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Tuesday, December 14, 2010

Epidaurus, Mycenae, and Nafplion.

8:41 EET
I barely slept last night and, now that I’ve gotten very little sleep this week, I have a terrible cold. I can’t stop sniffing and I can’t really breathe. I feel like shit, which is awful in and of itself, regardless of the fact that I’m on vacation.
Despite my miserable cold, I still had a lot of fun today. I went on a day tour to Epidaurus and Mycenae, with a quick stop in Nafplion. It was so awesome! Once we escaped the traffic of the city, we drove past the sea and tall mountains; it was all gorgeous. Our first stop, however, was at the Corinth Canal. It was incredible! The tour guide (Joy, I think her name was) told us that it was built by the same company that built the Suez Canal over a hundred years ago, and that they used the original Roman construction plans from Nero's construction workers. How cool is that?
After seeing the canal and grabbing a quick breakfast, we kept driving till we reached Epidaurus. It’s a pretty big excavation site on a mountainside that was a temple complex dedicated to the god of medicine, Asclepius. They’re still restoring the baths and the hospital (aka a hallucinogen-inducing basement), but the amphitheatre has been nearly completely preserved. It was so amazing; we tested the acoustics and they were amazing, too. It’s a wonder that they were able to harness such amplification technology just through architecture alone. Sitting at the very top row one could hear everything! On the way through the ruins, I chatted with some of the other tour-goers: I mostly spoke with a father-mother-daughter trio from Atlanta and two state representatives (older Kenny from Missouri and younger Jay from Ohio). There was also an old guy dressed up in what seemed (to me) to be stereotypical excavation attire (cargo vest and Indy-like hat included)... I think he was a wannabe archaeologist; he kept taking notes and he had an "Ancient Greeks for Dummies" book. It was pretty entertaining.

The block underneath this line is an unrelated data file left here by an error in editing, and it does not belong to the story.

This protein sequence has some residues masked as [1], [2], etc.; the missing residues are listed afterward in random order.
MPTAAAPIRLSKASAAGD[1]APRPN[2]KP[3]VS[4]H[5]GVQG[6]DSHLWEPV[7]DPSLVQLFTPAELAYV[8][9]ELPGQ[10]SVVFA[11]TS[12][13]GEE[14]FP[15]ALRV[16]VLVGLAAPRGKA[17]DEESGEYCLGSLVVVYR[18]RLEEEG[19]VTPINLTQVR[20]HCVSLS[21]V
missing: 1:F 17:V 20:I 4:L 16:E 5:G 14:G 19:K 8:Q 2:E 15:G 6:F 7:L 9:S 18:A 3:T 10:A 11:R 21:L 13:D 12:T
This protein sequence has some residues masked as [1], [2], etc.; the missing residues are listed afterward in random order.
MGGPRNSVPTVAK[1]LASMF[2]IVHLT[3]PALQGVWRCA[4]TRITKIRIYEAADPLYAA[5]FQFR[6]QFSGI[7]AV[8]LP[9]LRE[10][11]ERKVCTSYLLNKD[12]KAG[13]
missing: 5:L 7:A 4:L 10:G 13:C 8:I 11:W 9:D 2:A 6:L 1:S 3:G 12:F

From Epidaurus we continued to Mycenae and went to the crumbling fortress and palace on the hill. I started geeking out as soon as I saw the Lion Gate; it was just as incredible as I thought it would be. It was definitely cool to imagine what it would have been like in its glory days, though, and the location is absolutely beautiful. I was just fascinated by the fact that (assuming they were real), King Agamemnon and his wife Clytemnestra walked in the same steps. I was thoroughly taken by the history of the place, to say the least.
We left Mycenae and drove a little down the hill to another site, the tomb of Atreus, Agamemnon’s father. It was simultaneously creepy and mind-bogglingly interesting; the light only entered the tomb through a rectangular door and a small triangle above it, so the rest of the structure was cast in shadows. After hanging around the tomb for a little while, we left and went a short ways to a really nice hotel (that seemed strangely in the middle of nowhere) for a delicious Greek lunch. I don’t think I’ve ever eaten spanakopita (spinach pie) that tasty before…
By this time it was around 4:00 and thus time to return to Athens. We made one last stop in Nafplion to grab some photos of the three fortresses (one of which was on an island in the sea!) near the harbour. We quickly took pictures and then hopped back on the bus for the hour and half ride back to the city. The traffic was once again a nightmare, but I finally made it back to the hostel. Before going in, though, I walked around a street in the Plaka, an old neighbourhood filled with shops and tiny cafés at the base of the Acropolis. I got my first glimpse of the Parthenon, and it was breathtakingly beautiful all lit up in the night.
Delphi tomorrow! SO EXCITED.

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